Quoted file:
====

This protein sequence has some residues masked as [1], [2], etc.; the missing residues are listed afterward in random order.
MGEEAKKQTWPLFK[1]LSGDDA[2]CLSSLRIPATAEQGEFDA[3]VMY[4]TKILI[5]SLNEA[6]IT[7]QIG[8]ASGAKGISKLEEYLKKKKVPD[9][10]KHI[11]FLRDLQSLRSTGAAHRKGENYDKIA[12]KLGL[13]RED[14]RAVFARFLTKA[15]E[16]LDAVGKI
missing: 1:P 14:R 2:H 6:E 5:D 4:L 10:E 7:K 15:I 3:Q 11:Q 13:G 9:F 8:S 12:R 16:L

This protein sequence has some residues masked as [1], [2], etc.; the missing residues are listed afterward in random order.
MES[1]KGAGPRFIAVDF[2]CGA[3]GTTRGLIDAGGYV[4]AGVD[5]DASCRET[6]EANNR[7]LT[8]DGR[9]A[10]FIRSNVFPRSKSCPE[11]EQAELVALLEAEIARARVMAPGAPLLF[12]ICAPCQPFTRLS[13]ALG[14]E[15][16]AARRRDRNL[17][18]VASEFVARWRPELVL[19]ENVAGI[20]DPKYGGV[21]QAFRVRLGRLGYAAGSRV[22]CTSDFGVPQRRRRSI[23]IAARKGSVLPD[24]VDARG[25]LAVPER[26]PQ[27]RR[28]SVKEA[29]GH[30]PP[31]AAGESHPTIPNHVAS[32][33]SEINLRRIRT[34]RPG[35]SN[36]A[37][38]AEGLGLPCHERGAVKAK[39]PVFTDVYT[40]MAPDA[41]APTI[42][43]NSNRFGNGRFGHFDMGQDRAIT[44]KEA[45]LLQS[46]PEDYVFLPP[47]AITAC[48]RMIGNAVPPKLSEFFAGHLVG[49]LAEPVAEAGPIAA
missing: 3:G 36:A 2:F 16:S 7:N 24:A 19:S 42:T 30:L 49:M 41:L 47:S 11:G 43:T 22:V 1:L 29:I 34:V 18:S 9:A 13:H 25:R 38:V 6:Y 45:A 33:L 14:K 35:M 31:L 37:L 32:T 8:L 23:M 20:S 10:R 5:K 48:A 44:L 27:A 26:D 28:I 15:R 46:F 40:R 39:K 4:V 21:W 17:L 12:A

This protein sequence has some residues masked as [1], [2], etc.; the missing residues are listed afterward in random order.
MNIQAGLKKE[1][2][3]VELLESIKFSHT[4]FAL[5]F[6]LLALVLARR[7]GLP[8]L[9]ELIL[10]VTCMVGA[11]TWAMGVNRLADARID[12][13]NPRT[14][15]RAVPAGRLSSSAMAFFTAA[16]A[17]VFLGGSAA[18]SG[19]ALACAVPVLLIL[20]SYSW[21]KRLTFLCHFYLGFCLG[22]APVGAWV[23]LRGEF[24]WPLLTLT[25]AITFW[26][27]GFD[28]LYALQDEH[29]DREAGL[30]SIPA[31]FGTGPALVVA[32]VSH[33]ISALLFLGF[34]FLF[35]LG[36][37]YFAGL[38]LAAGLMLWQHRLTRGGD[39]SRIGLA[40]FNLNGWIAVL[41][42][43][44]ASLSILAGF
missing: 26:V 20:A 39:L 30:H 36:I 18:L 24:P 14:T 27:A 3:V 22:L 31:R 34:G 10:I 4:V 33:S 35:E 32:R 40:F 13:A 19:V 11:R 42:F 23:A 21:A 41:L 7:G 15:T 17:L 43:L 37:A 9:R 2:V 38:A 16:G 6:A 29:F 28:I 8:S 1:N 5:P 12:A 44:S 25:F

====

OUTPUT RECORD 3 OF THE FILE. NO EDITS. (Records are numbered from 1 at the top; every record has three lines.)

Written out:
This protein sequence has some residues masked as [1], [2], etc.; the missing residues are listed afterward in random order.
MNIQAGLKKE[1][2][3]VELLESIKFSHT[4]FAL[5]F[6]LLALVLARR[7]GLP[8]L[9]ELIL[10]VTCMVGA[11]TWAMGVNRLADARID[12][13]NPRT[14][15]RAVPAGRLSSSAMAFFTAA[16]A[17]VFLGGSAA[18]SG[19]ALACAVPVLLIL[20]SYSW[21]KRLTFLCHFYLGFCLG[22]APVGAWV[23]LRGEF[24]WPLLTLT[25]AITFW[26][27]GFD[28]LYALQDEH[29]DREAGL[30]SIPA[31]FGTGPALVVA[32]VSH[33]ISALLFLGF[34]FLF[35]LG[36][37]YFAGL[38]LAAGLMLWQHRLTRGGD[39]SRIGLA[40]FNLNGWIAVL[41][42][43][44]ASLSILAGF
missing: 26:V 20:A 39:L 30:H 36:I 18:L 24:P 14:T 27:A 3:V 22:L 31:R 34:G 10:I 4:V 33:S 35:E 32:R 40:F 13:A 19:V 11:R 42:F 23:A 21:A 41:L 7:G 15:T 17:L 43:L 37:A 9:R 2:V 38:A 16:G 6:A 29:F 28:I 8:S 1:N 5:P 12:A 44:S 25:F